The white, rammed-earth column is the focal point in the photo above, not just because it is well framed between the trees or that it is the only structure in the picture. It is also the brightest spot, which the eye cannot avoid. It is the story. In the previous pagoda shot, the light area of the sky is a means for drawing the eye to the focal point; the bright area is the focal point.
In this next photo in Sherry Merciari’s garden, there is no way to avoid the focal point of the whimsical statue, “The Gift” by Vickie Jo Sowell.
While the statue attracts the eye because of its light color, it is also in a “sweet spot” of the frame. Back in the first section, when I introduced Balance (lesson 1.2) in creating a composition, I talked about the rule of thirds as a classic way artists organize the elements within a frame or canvas. The statue in Sherry’s garden is in the sweet spot at the intersection of the upper third and right third of the picture.
Here is another example of using the rule of thirds to help make the focal point equal the sweet spot.
The viewer’s eye is drawn to the bench in another of Gary Ratway’s gardens, even though it is only a small part of the photo. The story is not simply about a beautiful mixed border; it inspires the viewer to imagine what it would be like to sit on the bench in that garden. Various tools of composition are at play here to help the viewer focus on the bench. Remember that structures naturally draw the eye to rest on them; and that bright spots pull for attention. After a while, the more you study a garden, the more you will recognize compositional elements that help you see the focal point in your photos.
Another tool that draws your attention to the focal point in the bench photo are leading lines, which will be the subject of the next lesson. But, for this lesson, when you go out with your camera, search for photos that have a single focal point. Recognize the essence of the story and use every trick you can to point to that main subject.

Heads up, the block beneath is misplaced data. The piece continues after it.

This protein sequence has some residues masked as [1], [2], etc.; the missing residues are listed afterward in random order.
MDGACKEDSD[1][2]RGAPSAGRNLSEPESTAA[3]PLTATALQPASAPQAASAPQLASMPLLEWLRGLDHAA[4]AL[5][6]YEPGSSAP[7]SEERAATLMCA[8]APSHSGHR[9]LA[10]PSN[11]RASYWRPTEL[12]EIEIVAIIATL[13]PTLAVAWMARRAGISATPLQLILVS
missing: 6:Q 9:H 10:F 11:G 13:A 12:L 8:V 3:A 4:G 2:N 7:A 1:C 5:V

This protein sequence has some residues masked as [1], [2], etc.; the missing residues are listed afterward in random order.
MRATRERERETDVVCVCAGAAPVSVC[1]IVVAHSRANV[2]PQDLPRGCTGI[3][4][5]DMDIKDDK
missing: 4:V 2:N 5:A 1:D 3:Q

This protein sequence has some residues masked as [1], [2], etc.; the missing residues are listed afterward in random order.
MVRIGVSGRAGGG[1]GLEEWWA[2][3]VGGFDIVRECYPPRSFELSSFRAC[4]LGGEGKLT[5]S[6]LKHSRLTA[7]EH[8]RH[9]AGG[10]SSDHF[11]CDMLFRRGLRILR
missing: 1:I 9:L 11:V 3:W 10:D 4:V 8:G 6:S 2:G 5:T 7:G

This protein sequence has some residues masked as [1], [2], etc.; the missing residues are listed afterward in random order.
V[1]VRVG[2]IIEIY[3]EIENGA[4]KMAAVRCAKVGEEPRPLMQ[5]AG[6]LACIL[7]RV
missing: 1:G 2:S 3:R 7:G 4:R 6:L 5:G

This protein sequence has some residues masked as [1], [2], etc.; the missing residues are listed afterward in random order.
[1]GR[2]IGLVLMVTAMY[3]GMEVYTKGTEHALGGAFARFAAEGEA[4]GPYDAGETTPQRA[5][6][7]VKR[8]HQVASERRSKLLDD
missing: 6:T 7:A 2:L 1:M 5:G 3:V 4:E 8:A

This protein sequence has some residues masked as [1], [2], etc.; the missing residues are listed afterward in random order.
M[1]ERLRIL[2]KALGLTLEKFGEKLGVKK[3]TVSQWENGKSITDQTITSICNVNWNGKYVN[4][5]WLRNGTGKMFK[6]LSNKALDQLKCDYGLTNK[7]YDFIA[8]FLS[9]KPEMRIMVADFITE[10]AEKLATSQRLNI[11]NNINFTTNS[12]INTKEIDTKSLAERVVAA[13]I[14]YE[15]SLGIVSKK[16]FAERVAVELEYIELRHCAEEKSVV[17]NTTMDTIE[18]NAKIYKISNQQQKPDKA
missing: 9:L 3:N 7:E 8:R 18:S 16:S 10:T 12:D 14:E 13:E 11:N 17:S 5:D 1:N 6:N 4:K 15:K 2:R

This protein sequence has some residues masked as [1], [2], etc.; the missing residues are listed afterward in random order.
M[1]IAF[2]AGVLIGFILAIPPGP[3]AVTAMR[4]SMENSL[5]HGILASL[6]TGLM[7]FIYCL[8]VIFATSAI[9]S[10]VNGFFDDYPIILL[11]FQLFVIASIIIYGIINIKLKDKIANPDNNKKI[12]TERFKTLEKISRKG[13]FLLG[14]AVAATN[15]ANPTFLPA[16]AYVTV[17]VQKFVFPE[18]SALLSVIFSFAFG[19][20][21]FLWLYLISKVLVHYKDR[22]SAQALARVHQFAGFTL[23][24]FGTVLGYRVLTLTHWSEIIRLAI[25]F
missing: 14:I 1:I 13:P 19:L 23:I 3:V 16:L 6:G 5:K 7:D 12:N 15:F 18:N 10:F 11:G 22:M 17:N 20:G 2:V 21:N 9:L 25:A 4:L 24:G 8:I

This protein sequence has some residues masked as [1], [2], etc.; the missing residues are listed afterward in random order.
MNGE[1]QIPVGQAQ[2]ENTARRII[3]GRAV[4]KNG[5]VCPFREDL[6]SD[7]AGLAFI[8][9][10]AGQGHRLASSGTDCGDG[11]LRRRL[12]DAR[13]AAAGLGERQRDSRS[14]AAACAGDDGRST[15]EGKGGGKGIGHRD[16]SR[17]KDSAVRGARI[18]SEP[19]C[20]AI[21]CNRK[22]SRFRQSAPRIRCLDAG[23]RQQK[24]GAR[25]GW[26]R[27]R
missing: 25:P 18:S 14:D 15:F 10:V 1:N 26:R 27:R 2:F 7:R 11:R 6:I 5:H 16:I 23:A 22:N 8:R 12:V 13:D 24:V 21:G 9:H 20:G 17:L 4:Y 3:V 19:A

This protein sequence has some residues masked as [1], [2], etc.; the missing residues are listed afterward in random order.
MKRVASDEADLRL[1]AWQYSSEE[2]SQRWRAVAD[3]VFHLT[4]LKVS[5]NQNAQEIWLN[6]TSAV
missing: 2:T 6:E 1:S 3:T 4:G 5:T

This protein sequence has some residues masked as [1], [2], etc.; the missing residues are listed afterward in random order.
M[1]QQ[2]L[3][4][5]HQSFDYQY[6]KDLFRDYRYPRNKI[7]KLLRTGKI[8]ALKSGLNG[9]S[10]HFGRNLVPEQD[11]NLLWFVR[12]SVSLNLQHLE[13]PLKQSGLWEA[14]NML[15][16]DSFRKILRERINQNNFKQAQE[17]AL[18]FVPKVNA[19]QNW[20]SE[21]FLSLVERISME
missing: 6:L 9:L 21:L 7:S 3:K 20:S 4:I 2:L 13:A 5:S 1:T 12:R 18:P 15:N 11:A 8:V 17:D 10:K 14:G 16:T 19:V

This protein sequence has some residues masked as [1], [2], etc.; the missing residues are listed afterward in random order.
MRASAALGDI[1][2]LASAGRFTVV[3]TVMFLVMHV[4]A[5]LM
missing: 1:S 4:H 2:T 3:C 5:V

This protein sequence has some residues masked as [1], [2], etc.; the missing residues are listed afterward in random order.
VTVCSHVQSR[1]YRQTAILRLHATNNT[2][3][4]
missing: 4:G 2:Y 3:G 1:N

From one of my Focal Points workshop at San Francisco Botanical Garden, consider this Aloe in the South African Section:
The structure of the wall is a distraction as are the bright hints of skylight. Even the gray tree trunk is a distraction and unnecessary for the story. If the aloe is to be the main subject, supporting elements around it should contribute to the story without overwhelming it or distracting from it. The close-up photo of the aloe does just that.
Now, grab your camera (and tripod) and go in search of focal points. I will leave you with a final photo from Northwind Perennial Farm that serves a dual purpose. It is no accident that the solitary post, the focal point of this photo, was intentionally placed as the focal point of the garden, designed by the gardener. Keep that thought in mind as you search for focal points in the gardens you visit.
In later workshops (Section Three), I will ask you to “Think Like a Gardener” when you choose a subject. Often a subject is right under our nose, and we take for granted what we assume others will see. Identify the focal point, and direct your viewer to see it, too.